On Thursday, men’s digital lifestyle magazine Thrillist is unveiling a revamped mobile app, heralding both an expansion of the brand and a narrowing of the focus of its coverage. Instead of all-things-dude, Thrillist’s content will primarily cover food, drink and travel for the modern man.

The company, which until today has primarily distributed its men’s lifestyle content to its nearly 3 million subscribers via email, is essentially conceding that its core audience has changed the way it consumes content – and what it’s interested in.

“We needed to get focused,” said Ben Lerer, CEO of Thrillist. “There are still lots of other areas we touch on, but it all connects to that idea of helping guys figure out how to spend their money in those categories.”

The old app, for example, used to be an afterthought, a dumping ground for repurposed content from the Thrillist website. You’d be able to read the articles, but the content didn’t make sense for the guy who’s out-and-about town, looking for a nearby sushi joint or dive bar. Now, the app is attuned to the mobile environment.

As such, someone who has downloaded the app can see not only the best of the town in whichever category — mainly food or drink — he’s looking for, but also which of those places are closest to where he is. He can look up the 10 best pizzas in New York while waiting in line at the liquor store and be given a list that was created by a local Thrillist editor.

In the past six months, Thrillist has expanded its market, creating targeted content for guys in Montreal, New Orleans, Berlin and Toronto. It plans to be in Paris, Amsterdam and Buenos Aires by the end of the year. Twenty-five cities have at least one Thrillist writer in them. And while its Web audience is relatively small (just 1 million uniques, according to comScore), it has something advertisers clamor for: data.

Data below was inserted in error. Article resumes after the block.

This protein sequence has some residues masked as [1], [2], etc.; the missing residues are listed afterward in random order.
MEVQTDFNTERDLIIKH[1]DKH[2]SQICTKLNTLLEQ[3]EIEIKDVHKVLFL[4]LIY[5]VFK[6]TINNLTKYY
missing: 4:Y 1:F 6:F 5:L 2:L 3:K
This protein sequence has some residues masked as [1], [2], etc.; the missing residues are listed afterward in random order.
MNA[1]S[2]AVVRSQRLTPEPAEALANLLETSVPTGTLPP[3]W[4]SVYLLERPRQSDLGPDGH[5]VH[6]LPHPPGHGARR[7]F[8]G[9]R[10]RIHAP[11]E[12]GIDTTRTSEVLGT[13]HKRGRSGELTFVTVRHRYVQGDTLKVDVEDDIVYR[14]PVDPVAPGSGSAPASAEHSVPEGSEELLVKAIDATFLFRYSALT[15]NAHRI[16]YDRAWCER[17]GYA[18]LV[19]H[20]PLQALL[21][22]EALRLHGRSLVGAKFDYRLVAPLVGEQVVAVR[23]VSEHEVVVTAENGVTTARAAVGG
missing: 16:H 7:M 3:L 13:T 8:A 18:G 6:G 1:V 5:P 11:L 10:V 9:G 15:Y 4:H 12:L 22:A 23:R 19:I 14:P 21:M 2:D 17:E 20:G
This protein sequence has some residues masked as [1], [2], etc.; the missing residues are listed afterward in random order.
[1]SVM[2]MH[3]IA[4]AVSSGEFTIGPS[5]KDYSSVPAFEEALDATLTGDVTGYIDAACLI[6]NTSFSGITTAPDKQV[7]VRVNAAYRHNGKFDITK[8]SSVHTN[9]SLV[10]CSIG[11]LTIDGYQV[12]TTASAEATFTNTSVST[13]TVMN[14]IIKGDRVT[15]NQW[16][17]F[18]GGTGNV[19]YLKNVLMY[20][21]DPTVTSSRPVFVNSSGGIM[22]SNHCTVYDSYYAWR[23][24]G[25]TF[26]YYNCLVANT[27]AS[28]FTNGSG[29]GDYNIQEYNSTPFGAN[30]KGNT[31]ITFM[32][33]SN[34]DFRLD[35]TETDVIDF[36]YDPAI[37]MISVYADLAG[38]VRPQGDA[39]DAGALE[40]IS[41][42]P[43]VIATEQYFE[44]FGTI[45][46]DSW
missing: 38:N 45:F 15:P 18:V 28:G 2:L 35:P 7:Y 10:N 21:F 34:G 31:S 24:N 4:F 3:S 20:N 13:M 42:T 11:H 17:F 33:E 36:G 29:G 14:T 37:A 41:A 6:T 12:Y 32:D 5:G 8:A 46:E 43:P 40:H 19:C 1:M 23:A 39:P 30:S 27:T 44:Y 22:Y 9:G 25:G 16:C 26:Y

The company bought JackThreads, a members-only clothing “shopping community” for men, and advertisers like the targeting capabilities that stem from the Thrillist and JackThreads audiences. There’s also Crosby Press, the company’s e-commerce and content arm, which advertisers like because it lets Thrillist readers buy the items they’re reading about.

“You can see them move to a diversification strategy,” said George Hammer, vp and group director of digital strategy at Digitas. “They’re trying to become a lifestyle brand, rather than a push-out model.”

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